By Rupha Ramani Jun. 17, 2019
We are witnessing the decline of a cricketing legacy. India versus Pakistan was the crucible in which superstars were forged. Javed Miandad’s last-ball six and Venkatesh Prasad knocking off Aamer Sohail’s off stump is the stuff of legends. Without the biting rivalry, cricket is poorer.
ost of us grew up on stories our parents or grandparents narrated to us. Javed Miandad tonking Chetan Sharma for a last-ball six to clinch a near-impossible victory was a bedtime favourite in a sport-crazy house like mine. It was their way of drawing us into something that was so important to them – cricket. And the most legendary of these stories involved two arch-rivals locked in fierce struggle – India versus Pakistan. When we saw Shoaib Akhtar snarling at Virender Sehwag, Sachin Tendulkar punishing Wasim Akram, Saqlain Mushtaq outfoxing Indian batsmen or Anil Kumble running through the Pakistani batting line-up, the stories we had heard fell into place.
Unfortunately for those who watched, Sunday’s World Cup clash between India and Pakistan would not find a place in the pantheon of classic encounters. In fact, the last few years have been bereft of any clashes of note. Why has the Indo-Pak rivalry lost its zing?
After being torn away from each other, despite political turmoil and constant unrest between the diplomatic contingents, cricket always thrived between the two countries. For two young nations, their new cricket teams became a symbol of national pride. Wars along the border and political conflicts fuelled the rivalry and the contests metamorphosed into battles larger than life. Sadly, the relations between India and Pakistan have disintegrated further. But the charged political climate belies the lack of intensity that has set into match-ups between the two teams. Sunday’s game, that saw a comprehensive victory for India, is proof of the widening gulf.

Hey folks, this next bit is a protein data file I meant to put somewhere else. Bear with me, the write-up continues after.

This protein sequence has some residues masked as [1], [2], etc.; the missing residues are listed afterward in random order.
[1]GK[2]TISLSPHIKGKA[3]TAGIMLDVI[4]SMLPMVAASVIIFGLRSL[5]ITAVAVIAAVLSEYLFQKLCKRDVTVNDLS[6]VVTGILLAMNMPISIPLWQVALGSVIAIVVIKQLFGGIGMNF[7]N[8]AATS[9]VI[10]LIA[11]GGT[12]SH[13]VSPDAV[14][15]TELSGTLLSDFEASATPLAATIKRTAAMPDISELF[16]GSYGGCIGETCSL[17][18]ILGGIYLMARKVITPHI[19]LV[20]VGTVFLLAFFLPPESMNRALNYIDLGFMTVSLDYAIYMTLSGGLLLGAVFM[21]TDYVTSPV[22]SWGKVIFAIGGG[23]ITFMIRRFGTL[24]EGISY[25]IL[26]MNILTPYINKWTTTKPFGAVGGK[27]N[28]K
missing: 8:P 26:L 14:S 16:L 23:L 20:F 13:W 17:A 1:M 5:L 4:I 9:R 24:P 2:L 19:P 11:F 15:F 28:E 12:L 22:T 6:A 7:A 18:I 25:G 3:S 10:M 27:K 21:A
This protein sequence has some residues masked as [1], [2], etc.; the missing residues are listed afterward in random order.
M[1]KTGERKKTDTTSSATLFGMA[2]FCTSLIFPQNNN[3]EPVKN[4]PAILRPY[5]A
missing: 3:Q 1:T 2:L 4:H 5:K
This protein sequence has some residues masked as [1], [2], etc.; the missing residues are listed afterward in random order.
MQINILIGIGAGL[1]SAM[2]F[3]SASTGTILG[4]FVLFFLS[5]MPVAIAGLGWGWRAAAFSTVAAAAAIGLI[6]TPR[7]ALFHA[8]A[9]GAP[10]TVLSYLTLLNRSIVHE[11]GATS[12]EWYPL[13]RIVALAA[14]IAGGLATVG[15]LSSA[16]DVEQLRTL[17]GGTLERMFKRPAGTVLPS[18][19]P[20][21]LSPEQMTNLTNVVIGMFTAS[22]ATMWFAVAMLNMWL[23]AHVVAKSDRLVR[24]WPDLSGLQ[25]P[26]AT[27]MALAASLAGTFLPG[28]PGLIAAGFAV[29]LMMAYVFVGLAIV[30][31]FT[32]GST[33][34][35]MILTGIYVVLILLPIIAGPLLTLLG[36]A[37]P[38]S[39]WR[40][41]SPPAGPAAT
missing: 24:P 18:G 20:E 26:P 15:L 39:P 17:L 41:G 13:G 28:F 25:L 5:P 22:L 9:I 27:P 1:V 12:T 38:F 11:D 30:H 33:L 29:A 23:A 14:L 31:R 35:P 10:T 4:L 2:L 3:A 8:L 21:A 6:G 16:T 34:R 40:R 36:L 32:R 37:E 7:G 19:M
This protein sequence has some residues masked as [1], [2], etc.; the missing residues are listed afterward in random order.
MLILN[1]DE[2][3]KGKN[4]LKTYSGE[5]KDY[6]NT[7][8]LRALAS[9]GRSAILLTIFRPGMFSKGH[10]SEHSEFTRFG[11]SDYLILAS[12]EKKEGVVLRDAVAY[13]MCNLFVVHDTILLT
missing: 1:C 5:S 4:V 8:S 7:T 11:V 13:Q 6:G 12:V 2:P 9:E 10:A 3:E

“This Pakistan team is not the same side that it used to be in the ’80s and ’90s. Many things are responsible in helping a team grow when it comes to World Cups and the big stage… The problem is the domestic set up and that fact that they do not play much cricket at home. When you do not play enough at home, you end up adapting all the time. So you never get used to one brand of cricket; it never helps you settle down individually or as a team. It becomes a big ask then when it comes to performing on the big stage,” says former Indian bowler Laxmipathy Balaji, who was part of India’s historic tour to Pakistan in 2003.
Cricket in Pakistan took a dramatic turn for the worse on March 3, 2009, when the Sri Lankan team’s tour bus was attacked by gunmen.
Cricket in Pakistan took a dramatic turn for the worse on March 3, 2009, when the Sri Lankan team’s tour bus was attacked by gunmen. India and Pakistan had already cut off sporting ties after the 26/11 terrorist attacks in Mumbai the previous year, but after the incident with the Sri Lankan team, Pakistan became a cricket pariah. No country wished to tour thereafter.